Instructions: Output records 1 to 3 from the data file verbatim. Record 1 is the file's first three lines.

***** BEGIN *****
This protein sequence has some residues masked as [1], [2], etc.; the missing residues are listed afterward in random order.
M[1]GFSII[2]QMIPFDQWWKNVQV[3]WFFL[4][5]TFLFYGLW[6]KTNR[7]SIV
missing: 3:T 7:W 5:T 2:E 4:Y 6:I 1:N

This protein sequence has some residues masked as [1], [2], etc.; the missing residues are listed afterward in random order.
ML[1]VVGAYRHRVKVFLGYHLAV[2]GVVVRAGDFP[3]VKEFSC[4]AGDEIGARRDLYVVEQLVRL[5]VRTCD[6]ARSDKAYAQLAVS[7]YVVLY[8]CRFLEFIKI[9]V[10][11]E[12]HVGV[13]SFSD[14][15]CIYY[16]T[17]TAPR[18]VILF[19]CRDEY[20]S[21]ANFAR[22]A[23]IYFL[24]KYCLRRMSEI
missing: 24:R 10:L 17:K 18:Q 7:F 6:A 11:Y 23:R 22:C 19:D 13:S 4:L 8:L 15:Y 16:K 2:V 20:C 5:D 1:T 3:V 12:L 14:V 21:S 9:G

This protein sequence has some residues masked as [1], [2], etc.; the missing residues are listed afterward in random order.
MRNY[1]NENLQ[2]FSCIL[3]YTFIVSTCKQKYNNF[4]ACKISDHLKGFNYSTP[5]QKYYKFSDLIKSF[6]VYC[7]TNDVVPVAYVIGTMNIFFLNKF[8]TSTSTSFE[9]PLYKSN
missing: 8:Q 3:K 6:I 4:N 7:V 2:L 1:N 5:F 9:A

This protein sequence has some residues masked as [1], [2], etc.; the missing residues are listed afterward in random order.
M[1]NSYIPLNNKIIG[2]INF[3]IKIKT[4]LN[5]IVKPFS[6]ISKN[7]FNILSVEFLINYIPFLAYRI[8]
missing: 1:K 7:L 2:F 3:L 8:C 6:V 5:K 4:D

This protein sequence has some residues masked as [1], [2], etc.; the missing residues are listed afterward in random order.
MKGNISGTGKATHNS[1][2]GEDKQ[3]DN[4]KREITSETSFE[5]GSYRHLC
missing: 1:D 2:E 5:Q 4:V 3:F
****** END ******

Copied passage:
This protein sequence has some residues masked as [1], [2], etc.; the missing residues are listed afterward in random order.
M[1]GFSII[2]QMIPFDQWWKNVQV[3]WFFL[4][5]TFLFYGLW[6]KTNR[7]SIV
missing: 3:T 7:W 5:T 2:E 4:Y 6:I 1:N

This protein sequence has some residues masked as [1], [2], etc.; the missing residues are listed afterward in random order.
ML[1]VVGAYRHRVKVFLGYHLAV[2]GVVVRAGDFP[3]VKEFSC[4]AGDEIGARRDLYVVEQLVRL[5]VRTCD[6]ARSDKAYAQLAVS[7]YVVLY[8]CRFLEFIKI[9]V[10][11]E[12]HVGV[13]SFSD[14][15]CIYY[16]T[17]TAPR[18]VILF[19]CRDEY[20]S[21]ANFAR[22]A[23]IYFL[24]KYCLRRMSEI
missing: 24:R 10:L 17:K 18:Q 7:F 6:A 11:Y 23:R 22:C 19:D 13:S 4:L 8:L 15:Y 16:K 2:V 20:C 5:D 1:T 3:V 12:L 14:V 21:S 9:G

This protein sequence has some residues masked as [1], [2], etc.; the missing residues are listed afterward in random order.
MRNY[1]NENLQ[2]FSCIL[3]YTFIVSTCKQKYNNF[4]ACKISDHLKGFNYSTP[5]QKYYKFSDLIKSF[6]VYC[7]TNDVVPVAYVIGTMNIFFLNKF[8]TSTSTSFE[9]PLYKSN
missing: 8:Q 3:K 6:I 4:N 7:V 2:L 1:N 5:F 9:A